Ontario public schools need support for youth mental health after pandemic: survey
Hundreds of Ontario principals say they need more help to support the mental health of students, as a new survey indicates regional inequities in access to those supports.
The survey of over 1,000 principals across Ontario's publicly funded school boards reveals 91 per cent of schools needed support for students' mental health and well-being.
The survey was released Monday against the backdrop of a number of recent reports finding youth mental health worsened during the COVID-19 pandemic, with fewer young people reporting excellent mental health and an uptick in self-harm-related emergency department visits.
Advocacy group People for Education says its annual survey, covering all of Ontario's 72 publicly funded boards, found students in rural communities were less likely to have access to mental health professionals than those in urban areas.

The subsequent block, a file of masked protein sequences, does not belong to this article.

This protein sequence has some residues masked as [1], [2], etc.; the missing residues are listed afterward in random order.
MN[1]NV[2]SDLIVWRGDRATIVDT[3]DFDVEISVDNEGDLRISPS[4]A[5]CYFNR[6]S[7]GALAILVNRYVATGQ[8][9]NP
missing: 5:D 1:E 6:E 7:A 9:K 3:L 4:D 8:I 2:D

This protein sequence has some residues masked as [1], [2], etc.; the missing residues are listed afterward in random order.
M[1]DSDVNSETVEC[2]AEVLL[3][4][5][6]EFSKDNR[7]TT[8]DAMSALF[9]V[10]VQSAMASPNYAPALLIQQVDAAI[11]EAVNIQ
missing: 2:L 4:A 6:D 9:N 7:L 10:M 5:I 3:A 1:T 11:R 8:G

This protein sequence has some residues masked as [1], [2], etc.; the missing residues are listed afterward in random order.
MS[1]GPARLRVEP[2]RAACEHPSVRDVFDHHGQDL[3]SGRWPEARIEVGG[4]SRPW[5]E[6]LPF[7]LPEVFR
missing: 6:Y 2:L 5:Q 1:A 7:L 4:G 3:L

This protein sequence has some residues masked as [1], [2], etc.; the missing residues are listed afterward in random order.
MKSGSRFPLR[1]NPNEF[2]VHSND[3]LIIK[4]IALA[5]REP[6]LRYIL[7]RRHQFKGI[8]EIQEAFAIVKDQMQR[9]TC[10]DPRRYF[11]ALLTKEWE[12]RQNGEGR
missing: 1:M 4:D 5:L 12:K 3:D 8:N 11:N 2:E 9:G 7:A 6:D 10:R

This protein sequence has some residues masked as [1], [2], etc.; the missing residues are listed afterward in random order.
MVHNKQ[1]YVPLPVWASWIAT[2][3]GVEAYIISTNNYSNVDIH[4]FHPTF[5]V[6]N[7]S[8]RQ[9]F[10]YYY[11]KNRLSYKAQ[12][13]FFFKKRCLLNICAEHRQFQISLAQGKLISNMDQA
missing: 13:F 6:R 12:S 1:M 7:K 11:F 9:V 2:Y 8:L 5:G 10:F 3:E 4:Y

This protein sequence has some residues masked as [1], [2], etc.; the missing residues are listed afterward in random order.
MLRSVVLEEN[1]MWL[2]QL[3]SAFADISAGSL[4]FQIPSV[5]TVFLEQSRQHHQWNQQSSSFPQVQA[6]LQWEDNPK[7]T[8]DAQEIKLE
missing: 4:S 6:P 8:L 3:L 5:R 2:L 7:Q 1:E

Meanwhile, it reports the number of schools with no access to psychologists doubled in the past decade, up to 28 per cent and 29 per cent for elementary and secondary schools, respectively.
People for Education says about nine per cent of Ontario public schools have regular access to a mental health specialist or nurse, with 46 per cent of schools reporting no access at all.
The group says principals have called on the Ministry of Education to fund sufficient staff, increase access to community supports and recognize the impact of the pandemic on school communities.
In response to the survey, a spokesperson for Education Minister Stephen Lecce says the government has increased funding for mental health and will continue to take action to support Ontario students.
This report by The Canadian Press was first published Feb. 27, 2023.
The Canadian Press